“We believe women who need care should not be lied to,” said Annie Campbell Washington, vice mayor of Oakland and a proponent of the ordinance.
Oakland officials are particularly concerned about search advertising. For example, typing "abortion services" into a Google or Yahoo search engine can bring up links to nearby crisis pregnancy centers that do not offer abortion.
These pregnancy centers buy the search ads for terms like "abortion" or "pregnancy test" so links for their clinics will appear on users' screens when they enter searches for those terms. Their websites often say they offer "abortion information" or "counseling for women seeking abortion."
Oakland officials want to prohibit them from doing this. Fines would range from $50 to $500 per violation.
"When a woman is misled into believing that a clinic offers services that it does not in fact offer, she loses time crucial to her decision-making process," Washington says.
Washington says delays in care can mean women may have to get a more invasive, more expensive procedure, or may lose her right to terminate the pregnancy at all, because too much time has passed and her pregnancy is too far along to lawfully terminate.
“We want to send a clear message that false advertising is not acceptable in the city of Oakland,” she said.
Up until a few months ago, if iPhone users asked Siri to locate a nearby abortion clinic, the voice assistant would return a list of adoption agencies.
Apple, which is responsible for Siri search results, said it was aware of the glitch right after Siri debuted in 2011, but it was not fixed until January, 2016. The company told Tech Crunch that it has been "updating its search results over time."
Crisis pregnancy centers say the marketing and counseling they do is not false advertising. It's free speech. They say this kind of ordinance is an attack on their first amendment rights.
“Using search terms to make women aware of your ministry and the services you provide, with regards to pregnancy alternatives, is very legitimate and would be foolhardy not to be utilized,” said Brad Dacus, an attorney with the Pacific Justice Institute, a nonprofit law firm that defends religious freedom.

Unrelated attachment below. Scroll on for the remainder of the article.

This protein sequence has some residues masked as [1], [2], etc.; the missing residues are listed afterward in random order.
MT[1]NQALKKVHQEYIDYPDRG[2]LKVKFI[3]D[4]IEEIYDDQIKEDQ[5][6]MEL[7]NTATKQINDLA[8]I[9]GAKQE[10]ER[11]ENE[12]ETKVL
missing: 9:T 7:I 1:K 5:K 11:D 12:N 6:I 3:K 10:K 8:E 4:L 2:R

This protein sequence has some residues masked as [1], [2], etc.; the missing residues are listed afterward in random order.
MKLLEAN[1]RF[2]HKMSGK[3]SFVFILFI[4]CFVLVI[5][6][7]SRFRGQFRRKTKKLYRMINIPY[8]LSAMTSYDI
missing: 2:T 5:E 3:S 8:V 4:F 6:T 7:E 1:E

Staff at crisis pregnancy centers do not lie, he said, adding, it’s "insulting to women" to assume they don't have the ability to ask questions before making an appointment to make sure the services they want are available.
“It’s also very presumptive to believe that those who use search terms such as ‘abortion’ are presumably seeking just an abortion," he said. "They may also be open, and possibly yearning, for other options."
Some crisis pregnancy centers challenged a similar false advertising law in San Francisco, which took effect in late 2011. Last year, a district judge upheld the law, saying false and misleading commercial speech is not protected by the First Amendment.
The Oakland ordinance builds on a new statewide law that was signed by Gov. Jerry Brown last fall, the Reproductive FACT Act. It requires crisis pregnancy centers to notify their clients if they are not medically licensed.
In addition, clinics that are medically licensed are required to post a notice in their waiting room -- or let patients know when they check in for an appointment -- that there is financial assistance available for family planning services and abortion. They must also provide the phone number for the local county health department.
The Pacific Justice Institute has filed one of several lawsuits challenging the state law. It is currently under review by the 9th Circuit Court of Appeals. Dacus says if the law is upheld, his group will appeal to the U.S. Supreme Court.
The state law did not cover issues of false advertising.
Oakland’s ordinance goes before the city's Life Enrichment Committee for a vote on Tuesday, then will be reviewed and voted on by the full City Council twice in July.